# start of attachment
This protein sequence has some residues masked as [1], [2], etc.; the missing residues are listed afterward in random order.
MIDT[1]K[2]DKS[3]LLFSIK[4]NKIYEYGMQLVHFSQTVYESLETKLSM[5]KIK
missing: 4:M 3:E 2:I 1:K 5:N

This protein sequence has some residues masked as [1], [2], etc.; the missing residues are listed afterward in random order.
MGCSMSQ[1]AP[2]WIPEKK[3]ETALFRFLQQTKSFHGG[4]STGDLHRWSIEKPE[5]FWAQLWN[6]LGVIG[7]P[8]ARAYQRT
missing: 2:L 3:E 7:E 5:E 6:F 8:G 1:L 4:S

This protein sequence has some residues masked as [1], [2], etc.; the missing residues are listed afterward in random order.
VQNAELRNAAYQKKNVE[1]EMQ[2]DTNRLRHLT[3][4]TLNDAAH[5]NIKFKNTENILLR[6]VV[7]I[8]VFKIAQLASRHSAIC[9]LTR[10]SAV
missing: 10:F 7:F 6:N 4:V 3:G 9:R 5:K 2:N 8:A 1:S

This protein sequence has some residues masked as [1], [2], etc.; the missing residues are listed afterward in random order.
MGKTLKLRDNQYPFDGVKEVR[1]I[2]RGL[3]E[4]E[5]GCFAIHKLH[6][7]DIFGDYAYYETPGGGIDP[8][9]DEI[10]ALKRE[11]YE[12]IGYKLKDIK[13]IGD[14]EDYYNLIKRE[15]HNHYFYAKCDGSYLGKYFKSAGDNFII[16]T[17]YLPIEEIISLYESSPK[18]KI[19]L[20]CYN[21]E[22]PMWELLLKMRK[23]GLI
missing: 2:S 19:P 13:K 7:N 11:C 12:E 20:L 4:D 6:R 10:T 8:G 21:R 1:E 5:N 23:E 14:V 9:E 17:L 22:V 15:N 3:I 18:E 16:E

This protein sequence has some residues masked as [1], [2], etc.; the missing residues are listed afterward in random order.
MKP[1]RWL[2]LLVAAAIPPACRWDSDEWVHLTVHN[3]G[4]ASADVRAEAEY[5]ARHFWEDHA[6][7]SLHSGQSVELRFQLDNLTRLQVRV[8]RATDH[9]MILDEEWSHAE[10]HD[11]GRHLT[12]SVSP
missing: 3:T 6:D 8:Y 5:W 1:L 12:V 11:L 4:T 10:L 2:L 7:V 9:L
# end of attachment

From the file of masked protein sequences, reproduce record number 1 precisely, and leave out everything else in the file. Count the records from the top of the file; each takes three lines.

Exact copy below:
This protein sequence has some residues masked as [1], [2], etc.; the missing residues are listed afterward in random order.
MIDT[1]K[2]DKS[3]LLFSIK[4]NKIYEYGMQLVHFSQTVYESLETKLSM[5]KIK
missing: 4:M 3:E 2:I 1:K 5:N